Bitcoin energy value — which seemingly correlates with the coin’s price — and Bitcoin’s hash rate have just hit all-time highs (ATH), showing that the ecosystem is stronger and more valuable than ever.
Determining Bitcoin’s Fair Value
In December, Charles Edwards and the team at investment firm Capriole Investments (@caprioleio) detailed the Bitcoin energy value equivalence. This highlighted the metric’s seeming correlation with Bitcoin’s trading price and volume.
The basic premise is that energy, raw Joules alone, can be used to estimate Bitcoin’s fair value; meaning increased energy input increases the fair value of a Bitcoin.
According to this model, each coin had a fair value of approximately $11,500 on December 12 — 50% higher than the current trading price at that time.
Price and Energy Value: Like Magnets
According to Edwards, Bitcoin’s price and energy value trend towards each other like magnets. And while deviations between the two can and do exist, they have always closed with time.
Despite being mathematically independent to Bitcoin’s trading price and volume, energy value is “connected by the invisible hand of the market,” says Edwards.
As per the graph below, the connection is undeniable. Also note that the plunge in energy value in 2013/14 was largely driven by the transition from GPU/FPGA to ASIC hardware.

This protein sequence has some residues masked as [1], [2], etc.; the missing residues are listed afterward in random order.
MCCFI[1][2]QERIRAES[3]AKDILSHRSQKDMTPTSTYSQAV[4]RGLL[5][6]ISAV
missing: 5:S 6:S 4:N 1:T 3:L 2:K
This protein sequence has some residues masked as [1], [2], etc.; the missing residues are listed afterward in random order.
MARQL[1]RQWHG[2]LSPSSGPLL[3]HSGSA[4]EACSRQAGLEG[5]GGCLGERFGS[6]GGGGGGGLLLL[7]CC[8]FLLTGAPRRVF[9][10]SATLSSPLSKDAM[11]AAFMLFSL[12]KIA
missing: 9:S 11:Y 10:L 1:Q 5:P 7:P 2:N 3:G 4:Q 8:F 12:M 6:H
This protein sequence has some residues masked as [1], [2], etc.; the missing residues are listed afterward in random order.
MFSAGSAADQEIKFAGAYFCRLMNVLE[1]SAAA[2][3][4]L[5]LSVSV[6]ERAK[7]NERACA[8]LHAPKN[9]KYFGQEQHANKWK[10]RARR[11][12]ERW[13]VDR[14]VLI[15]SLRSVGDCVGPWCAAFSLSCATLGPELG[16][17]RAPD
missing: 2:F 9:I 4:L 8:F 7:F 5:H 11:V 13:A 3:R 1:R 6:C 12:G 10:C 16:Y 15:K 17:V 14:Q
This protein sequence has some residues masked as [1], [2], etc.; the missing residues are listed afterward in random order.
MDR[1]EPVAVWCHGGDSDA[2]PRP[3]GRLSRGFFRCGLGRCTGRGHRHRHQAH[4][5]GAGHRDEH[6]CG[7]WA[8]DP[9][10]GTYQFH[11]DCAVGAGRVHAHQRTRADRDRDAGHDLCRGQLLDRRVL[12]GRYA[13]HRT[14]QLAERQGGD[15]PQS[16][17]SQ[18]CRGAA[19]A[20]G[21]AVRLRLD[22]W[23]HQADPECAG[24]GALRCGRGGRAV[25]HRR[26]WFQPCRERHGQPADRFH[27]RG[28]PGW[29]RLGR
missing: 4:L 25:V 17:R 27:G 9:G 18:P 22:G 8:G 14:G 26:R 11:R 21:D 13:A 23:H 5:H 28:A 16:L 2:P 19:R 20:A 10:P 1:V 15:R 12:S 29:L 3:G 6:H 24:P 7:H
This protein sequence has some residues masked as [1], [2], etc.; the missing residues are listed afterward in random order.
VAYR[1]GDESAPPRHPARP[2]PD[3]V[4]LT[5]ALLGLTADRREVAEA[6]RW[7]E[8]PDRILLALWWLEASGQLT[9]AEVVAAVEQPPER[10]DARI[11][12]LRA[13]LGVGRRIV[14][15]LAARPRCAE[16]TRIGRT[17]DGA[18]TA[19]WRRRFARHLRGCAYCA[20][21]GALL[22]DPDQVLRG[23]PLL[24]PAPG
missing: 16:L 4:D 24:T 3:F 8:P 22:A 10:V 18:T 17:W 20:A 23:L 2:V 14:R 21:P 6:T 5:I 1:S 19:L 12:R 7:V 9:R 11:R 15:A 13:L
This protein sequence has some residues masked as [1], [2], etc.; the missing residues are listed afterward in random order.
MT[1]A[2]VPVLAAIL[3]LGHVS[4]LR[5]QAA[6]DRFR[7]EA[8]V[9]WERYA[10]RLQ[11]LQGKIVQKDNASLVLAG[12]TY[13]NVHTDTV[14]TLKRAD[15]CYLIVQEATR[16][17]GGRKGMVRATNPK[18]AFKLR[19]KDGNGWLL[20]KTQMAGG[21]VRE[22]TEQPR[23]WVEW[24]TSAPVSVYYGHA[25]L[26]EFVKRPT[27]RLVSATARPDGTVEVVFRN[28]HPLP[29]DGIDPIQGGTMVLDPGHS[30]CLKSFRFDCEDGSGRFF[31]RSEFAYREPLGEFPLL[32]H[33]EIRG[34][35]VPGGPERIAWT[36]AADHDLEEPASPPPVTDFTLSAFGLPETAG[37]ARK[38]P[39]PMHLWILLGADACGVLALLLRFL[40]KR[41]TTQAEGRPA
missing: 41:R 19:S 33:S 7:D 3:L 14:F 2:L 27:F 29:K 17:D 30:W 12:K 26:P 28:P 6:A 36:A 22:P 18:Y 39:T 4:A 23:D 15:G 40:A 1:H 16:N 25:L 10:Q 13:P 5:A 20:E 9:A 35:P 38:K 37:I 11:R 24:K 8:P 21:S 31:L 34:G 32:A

By considering energy and supply growth, Edwards found an intrinsic link between Bitcoin’s price and its value.
Major takeaways of the energy value formula include:
– The health of the mining network is intrinsically linked to the coin’s value.
– Increases in electrical energy input will increase the fundamental value of the coin (and vice versa for decreases).
Edwards also reiterated the fact that higher hash rates (with unchanged energy efficiency) mean each BTC is worth more.
This power required to fuel Bitcoin mining is driven by two parts, the hash rate to solve the SHA-256 algorithm and the energy efficiency of the mining hardware itself.
In its early years, the leading cryptocurrency was mined on electrically inefficient CPUs and GPUs. But current-era ASICs have energy efficiencies tens of thousands of times greater than the average mining hardware use in 2009.
This means that a higher relative portion of the average miner’s electrical bill today is efficiently converted into hashing power.
As of January 18, the BTC hash rate hit a new ATH of 126.13 EH/s, or 126 quintillion hashes per second. To put this in perspective, when the leading cryptocurrency saw its ATH in December 2017, hash rate was 13 EH/s.
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